The growing popularity of these alternatives combined could lead to a revolution in urban planning.
(TNS) -- Urban planners learn early that there can never be enough parking. It’s one reason American cities, including Detroit, disfigure themselves with so many ugly concrete parking garages. And it’s why historic buildings often fall to wreckers when a surface parking lot appears to offer a more lucrative revenue stream.
But it’s just possible that the coming of the autonomous self-driving car may break the stranglehold that parking has on cities like Detroit. Most proponents of autonomous vehicles predict we’ll need a lot fewer parking spaces in the future because driverless cars will not need to park at all, except at night. Rather, they will roam around during the day, seeking new passengers or running errands instead of sitting empty all day in a lot or deck.
Combined with the growing popularity of ride-sharing services such as Uber and Lyft, new bike-sharing programs such as Detroit’s MoGo service that starts up next month, transit options such as the Qline that begins service in May and the trend toward downtown living, autonomous vehicles could drastically reduce the need for parking lots and decks in the city.
That would bring on a revolution in design. American planners long ago adopted regulations that mandate minimum parking for all sorts of uses. These requirements drive up the cost of construction and leave an urban streetscape marred with unsightly parking decks and surface lots.
From an urban design standpoint, it could be a blessing if demand for parking goes down. But don’t expect it just yet. If anything, recent trends have pushed up — rather than reduced — demand for parking in Detroit and in suburban downtowns such as Birmingham and Ferndale.
One reason: Employers responded to the squeeze of the Great Recession by reducing their real estate costs. They did that by packing more workers into the same size or smaller building footprints. In effect, that meant more parking needed for the same old buildings.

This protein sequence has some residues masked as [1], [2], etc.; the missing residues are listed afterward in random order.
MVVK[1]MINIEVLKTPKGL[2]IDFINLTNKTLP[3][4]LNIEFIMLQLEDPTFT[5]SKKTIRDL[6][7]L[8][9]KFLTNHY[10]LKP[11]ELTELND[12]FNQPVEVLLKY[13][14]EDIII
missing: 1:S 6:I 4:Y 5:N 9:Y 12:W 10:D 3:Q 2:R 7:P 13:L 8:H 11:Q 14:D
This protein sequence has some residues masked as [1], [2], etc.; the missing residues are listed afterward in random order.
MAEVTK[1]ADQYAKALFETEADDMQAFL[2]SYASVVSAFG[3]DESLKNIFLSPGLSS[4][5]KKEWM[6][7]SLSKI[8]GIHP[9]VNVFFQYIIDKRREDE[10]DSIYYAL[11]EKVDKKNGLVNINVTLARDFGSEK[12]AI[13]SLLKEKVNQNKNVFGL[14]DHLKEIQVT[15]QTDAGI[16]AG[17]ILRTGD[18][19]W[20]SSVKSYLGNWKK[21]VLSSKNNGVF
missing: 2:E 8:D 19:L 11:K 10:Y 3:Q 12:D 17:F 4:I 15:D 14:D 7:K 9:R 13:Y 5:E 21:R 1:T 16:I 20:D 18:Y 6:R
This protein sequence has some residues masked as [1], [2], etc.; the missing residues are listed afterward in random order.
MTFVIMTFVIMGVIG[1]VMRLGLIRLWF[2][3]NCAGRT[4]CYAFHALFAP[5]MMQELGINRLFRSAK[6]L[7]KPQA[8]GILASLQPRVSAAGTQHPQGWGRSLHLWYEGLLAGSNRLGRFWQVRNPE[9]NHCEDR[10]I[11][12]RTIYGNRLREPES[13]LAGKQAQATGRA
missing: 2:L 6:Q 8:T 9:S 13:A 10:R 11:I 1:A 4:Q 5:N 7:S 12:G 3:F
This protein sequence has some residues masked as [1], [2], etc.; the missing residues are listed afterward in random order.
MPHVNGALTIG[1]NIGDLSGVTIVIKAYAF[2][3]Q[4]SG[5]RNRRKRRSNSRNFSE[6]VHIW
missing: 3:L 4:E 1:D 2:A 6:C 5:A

The newfound popularity of urban downtowns has pushed up parking needs even more. Businessman Dan Gilbert’s aides estimate that Quicken Loans and its spinoff firms have brought 17,000 workers to the downtown Detroit area since 2010. Some of those mostly millennial workers bike or walk to work. But many look for a parking space. It’s a big reason why even outlying lots and street parking on the fringes of downtown Detroit look so full these days.
But at some point, the coming of autonomous vehicles and alternative means of transit may turn that tide. And so some architects and city planners are beginning to grapple with what that means.
One intriguing possibility: Architects will design parking decks in the future to be convertible to housing, office space and other uses as the need arises. It’s not such a strange idea. Cities have long since converted old factories and warehouses to loft housing; unused churches now host brew pubs, and the early 20th-Century office buildings lining Woodward Avenue in downtown Detroit have been converted to apartments, retail, restaurants and the occasional nightclub.
But converting parking decks to new uses will mean building them in new ways. For one thing, the slightly sloping floors of most parking decks (allowing rain and snowmelt to flow toward drains) will have to be flat to accommodate potential new uses. Ceilings will have to be higher if we expect people to live there one day.